Til reviews Super Adjacent by Crystal Cestari

the cover of Super Adjacent

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Content warning: ableism

Super Adjacent is set in an alternate United States, one in which an official organization of superheroes protects citizens from villainous attacks. Enter Claire: the ultimate Warrior Nation fangirl, she has dreamed of joining the organization since she was ten years old. She’s a regular, non-powered person, but a massive fan. When she becomes an intern, she quickly begins falling for the new hero, Joy, or Girl Power. It’s a massive contrast to the second main character, Bridgette, long-time girlfriend of hero Vaporizer (Matt). The relationship has taken too much from her, and now Bridgette wants out.

This takes a tongue-in-cheek approach to a super story reminiscent of the Silver Age. This was the 1960s and 1970s in mainstream comics, a reintroduction of superheroes who had fallen out of fashion after World War II, and some titles embraced all the potential silliness in those stories. Others, however, gave their characters flaws and inner demons.

That’s where Super Adjacent falls. To Claire, superheroes are larger-than-life figures. Major wow. The book does a great job world-building with things like forum updates, fan theories, and transcripts from news reports. Claire uses fandom jargon that sets her apart from the more corporate aspects of the superhero world. To Bridgette, though? This is old news. She never signed up to be a superhero’s girlfriend, just stayed with her boyfriend as he became a hero. She sees the darker side of it all: both the constant kidnappings of a superhero’s girlfriend and the harassment from his fans. Cestari definitely knows about fandom toxicity.

This is also, unapologetically, a romance. In that way, Claire and Bridgette are perfect foils. Claire is coming into a romance with a superhero; even so, a brief enemies-to-lovers spares her being purely overwhelmed by that super-ness. Bridgette has been worn down by the world of heroic bureaucracy.

I’m not usually one for romances, but there’s quite a bit surrounding it: from kidnappings to art exhibits to GPAs. More than that, it’s painfully realistic. This is the sort of book that came into my life just when I needed it. Having recently ended a relationship, I found it cathartic and validating to read about Bridgette and Matt’s downward trajectory because neither is vilified. They’re just two people who care about one another but aren’t romantically compatible anymore. And that’s portrayed as okay, as it should be.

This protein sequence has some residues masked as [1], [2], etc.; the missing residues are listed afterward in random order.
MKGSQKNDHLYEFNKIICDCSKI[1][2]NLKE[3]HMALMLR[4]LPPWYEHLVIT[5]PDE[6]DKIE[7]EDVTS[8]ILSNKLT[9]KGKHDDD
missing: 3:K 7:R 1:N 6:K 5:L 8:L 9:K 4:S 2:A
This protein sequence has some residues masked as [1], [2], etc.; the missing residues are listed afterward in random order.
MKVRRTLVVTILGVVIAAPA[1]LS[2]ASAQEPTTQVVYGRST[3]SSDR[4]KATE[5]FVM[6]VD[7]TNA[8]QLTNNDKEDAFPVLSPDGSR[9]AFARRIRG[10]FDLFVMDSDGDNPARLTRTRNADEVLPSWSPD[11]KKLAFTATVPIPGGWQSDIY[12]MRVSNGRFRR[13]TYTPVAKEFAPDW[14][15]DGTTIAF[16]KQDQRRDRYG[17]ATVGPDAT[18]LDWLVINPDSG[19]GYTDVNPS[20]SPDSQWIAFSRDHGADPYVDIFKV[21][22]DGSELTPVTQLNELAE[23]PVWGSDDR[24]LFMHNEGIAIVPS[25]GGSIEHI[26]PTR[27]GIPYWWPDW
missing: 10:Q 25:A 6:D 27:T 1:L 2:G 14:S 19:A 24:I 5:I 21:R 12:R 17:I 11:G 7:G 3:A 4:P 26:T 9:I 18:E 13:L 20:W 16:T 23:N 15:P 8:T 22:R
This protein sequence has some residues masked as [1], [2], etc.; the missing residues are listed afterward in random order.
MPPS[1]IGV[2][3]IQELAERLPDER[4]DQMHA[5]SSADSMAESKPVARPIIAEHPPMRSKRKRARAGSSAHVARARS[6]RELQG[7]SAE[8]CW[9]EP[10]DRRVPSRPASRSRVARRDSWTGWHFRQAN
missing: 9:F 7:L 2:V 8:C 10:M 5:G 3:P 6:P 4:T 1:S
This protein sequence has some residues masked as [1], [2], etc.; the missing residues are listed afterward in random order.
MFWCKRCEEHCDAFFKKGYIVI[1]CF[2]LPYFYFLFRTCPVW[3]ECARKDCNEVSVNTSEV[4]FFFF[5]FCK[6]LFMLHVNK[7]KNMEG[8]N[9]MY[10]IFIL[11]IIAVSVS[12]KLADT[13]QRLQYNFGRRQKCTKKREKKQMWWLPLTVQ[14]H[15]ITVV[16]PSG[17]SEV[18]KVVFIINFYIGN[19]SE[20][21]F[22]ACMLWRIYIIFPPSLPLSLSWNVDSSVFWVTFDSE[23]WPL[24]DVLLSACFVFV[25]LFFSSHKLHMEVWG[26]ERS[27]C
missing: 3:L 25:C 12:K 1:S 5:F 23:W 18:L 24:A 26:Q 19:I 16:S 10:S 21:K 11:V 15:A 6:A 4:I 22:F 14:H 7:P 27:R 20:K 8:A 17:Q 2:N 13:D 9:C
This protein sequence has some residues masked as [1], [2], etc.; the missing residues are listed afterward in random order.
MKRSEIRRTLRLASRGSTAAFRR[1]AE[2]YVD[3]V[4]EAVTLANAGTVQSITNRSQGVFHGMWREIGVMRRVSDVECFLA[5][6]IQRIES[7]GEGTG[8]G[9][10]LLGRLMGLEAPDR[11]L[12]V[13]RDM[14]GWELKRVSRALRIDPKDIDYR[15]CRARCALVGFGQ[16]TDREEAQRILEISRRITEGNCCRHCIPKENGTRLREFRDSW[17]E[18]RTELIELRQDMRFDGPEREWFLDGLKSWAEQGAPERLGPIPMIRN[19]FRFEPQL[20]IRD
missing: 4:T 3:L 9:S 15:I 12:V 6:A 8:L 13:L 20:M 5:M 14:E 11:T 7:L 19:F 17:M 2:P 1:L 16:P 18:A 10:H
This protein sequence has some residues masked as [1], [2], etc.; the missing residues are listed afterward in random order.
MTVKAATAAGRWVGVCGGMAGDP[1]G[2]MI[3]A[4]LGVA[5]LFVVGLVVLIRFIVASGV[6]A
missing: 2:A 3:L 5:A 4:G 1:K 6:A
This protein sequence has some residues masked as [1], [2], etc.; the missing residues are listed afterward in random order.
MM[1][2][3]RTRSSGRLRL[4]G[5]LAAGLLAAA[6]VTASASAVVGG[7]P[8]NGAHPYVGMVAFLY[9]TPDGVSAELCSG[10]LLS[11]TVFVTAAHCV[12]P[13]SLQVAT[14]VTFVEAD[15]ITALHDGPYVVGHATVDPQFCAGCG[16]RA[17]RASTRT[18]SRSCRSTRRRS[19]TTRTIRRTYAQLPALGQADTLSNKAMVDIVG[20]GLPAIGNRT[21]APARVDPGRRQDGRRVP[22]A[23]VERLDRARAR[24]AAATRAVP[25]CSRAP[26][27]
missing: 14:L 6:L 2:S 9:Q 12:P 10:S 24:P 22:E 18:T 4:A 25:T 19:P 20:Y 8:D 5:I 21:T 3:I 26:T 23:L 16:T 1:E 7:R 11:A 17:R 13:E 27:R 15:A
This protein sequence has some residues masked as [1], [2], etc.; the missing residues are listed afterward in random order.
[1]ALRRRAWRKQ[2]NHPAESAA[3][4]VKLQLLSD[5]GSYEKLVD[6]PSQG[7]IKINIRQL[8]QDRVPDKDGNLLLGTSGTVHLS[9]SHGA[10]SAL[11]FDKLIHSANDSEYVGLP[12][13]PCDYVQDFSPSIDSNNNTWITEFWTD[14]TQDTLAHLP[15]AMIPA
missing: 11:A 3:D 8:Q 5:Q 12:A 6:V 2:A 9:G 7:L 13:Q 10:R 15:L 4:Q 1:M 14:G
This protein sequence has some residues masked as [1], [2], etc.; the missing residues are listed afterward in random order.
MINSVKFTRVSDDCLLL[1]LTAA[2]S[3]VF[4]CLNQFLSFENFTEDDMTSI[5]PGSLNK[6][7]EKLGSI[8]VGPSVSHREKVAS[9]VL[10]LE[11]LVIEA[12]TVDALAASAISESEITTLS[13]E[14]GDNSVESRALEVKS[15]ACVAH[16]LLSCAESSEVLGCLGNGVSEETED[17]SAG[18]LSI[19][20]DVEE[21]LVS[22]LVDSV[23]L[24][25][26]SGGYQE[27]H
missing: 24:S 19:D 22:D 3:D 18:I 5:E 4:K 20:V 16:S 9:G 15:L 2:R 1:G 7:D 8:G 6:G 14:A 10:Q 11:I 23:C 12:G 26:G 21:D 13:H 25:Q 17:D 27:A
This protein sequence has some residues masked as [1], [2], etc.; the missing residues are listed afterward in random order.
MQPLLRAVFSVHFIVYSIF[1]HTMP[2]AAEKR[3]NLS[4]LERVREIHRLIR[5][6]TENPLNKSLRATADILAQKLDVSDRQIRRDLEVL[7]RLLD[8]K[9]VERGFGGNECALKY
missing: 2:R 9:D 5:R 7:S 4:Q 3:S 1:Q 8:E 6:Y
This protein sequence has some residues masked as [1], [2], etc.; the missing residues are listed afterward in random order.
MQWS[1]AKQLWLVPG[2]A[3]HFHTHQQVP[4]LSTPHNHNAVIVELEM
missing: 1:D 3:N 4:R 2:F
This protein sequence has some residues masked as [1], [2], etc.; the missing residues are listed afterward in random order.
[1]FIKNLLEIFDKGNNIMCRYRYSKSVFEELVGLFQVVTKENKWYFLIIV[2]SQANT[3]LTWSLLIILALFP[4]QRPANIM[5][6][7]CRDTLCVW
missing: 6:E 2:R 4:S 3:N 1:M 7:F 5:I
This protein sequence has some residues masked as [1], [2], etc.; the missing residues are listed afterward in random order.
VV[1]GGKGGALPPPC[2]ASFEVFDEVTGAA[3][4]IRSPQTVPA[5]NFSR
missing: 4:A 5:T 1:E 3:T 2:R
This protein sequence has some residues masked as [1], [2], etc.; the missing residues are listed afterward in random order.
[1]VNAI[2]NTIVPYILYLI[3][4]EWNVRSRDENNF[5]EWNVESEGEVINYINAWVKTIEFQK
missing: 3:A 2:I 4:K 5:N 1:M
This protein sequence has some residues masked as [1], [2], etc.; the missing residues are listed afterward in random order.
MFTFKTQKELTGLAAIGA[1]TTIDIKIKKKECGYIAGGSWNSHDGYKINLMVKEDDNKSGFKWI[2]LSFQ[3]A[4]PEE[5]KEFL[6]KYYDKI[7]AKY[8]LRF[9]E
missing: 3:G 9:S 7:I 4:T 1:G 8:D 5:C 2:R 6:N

Thus far, I’ve talked about the first two-thirds of the book, and if that were all, I’d rate it at four stars—a fun, quick read with its own quirky take on superheroes. The characters are distinct and if intense situations are over with a little too quickly, that only contributes to the normalization of a heroes-and-villains setting. Unfortunately, there are some significant drawbacks to this book.

The actual plot follows flat. This isn’t a massive issue because this isn’t a book one reads for the plot. The major challenge listed in the summary doesn’t happen until two-thirds of the way through. Theories, reveals, and disasters all occur at breakneck speed. It’s very well foreshadowed, with hints dropped throughout, the problem is that for two-thirds of the time, this is a romance within a superhero context. Non-powered people didn’t seem like they were second-class citizens, there was nothing to prove; having an action aspect to this storyline felt unnecessary. My attention slipped frequently, which is weird to say about a life-or-death scenario!

The more egregious issue is a consistent undertone of insensitivity. Sometimes it just feels lightly misogynistic, the sort of thing an author might include as an internalized social attitude without really thinking it through—one of the superheroes is clearly more interested in fame and attention, and gets judged harshly for it. Personally I found this distasteful as, at the end of the day, if someone is a superhero who protects the innocent and saves lives, I’m not going to fault them for vanity or ambition. What bothered me considerably more was a character who was portrayed as useless, incompetent… and likely autistic. He’s a has-been superhero whose power involved esoteric knowledge (almost like a hyperfixation), whose contributions were often off-tone and unhelpful (inability to read social cues). This was just a bit uncomfortable until a crisis hit and this character was found hiding under his desk with stim tools. For those not aware, stim tools help some neurodivergent people to focus. I used to fold origami or knit during class, for example; now I bring an infinity cube or tangle to meetings. These activities help divert some excess energy and allow me, and other people like me, to better contribute and participate. Yes, they can help with emotional overwhelms as well, but that wasn’t the portrayal in the book, especially as that scene included the character outright lying and not knowing about technology in his own office. Something associated with neurodivergent people was coupled with the absolute height of this character’s uselessness. It’s just one scene but it felt unnecessary and cruel.

This is a tough book to sum up. It has strengths which are on display for most of the read, making it overall enjoyable. Yet it also has these flaws that can significantly impact the reading experience. I appreciated the sense of immersion in a world in which being super-powered and being queer were normalized, but found myself robbed of a positive experience from the ableism; I enjoyed the romance far more than usual, yet found the plot dull and unengaging. It’s not a bad book. It gives a great vicarious experience of dating Supergirl. But it’s a tough one to recommend all the same.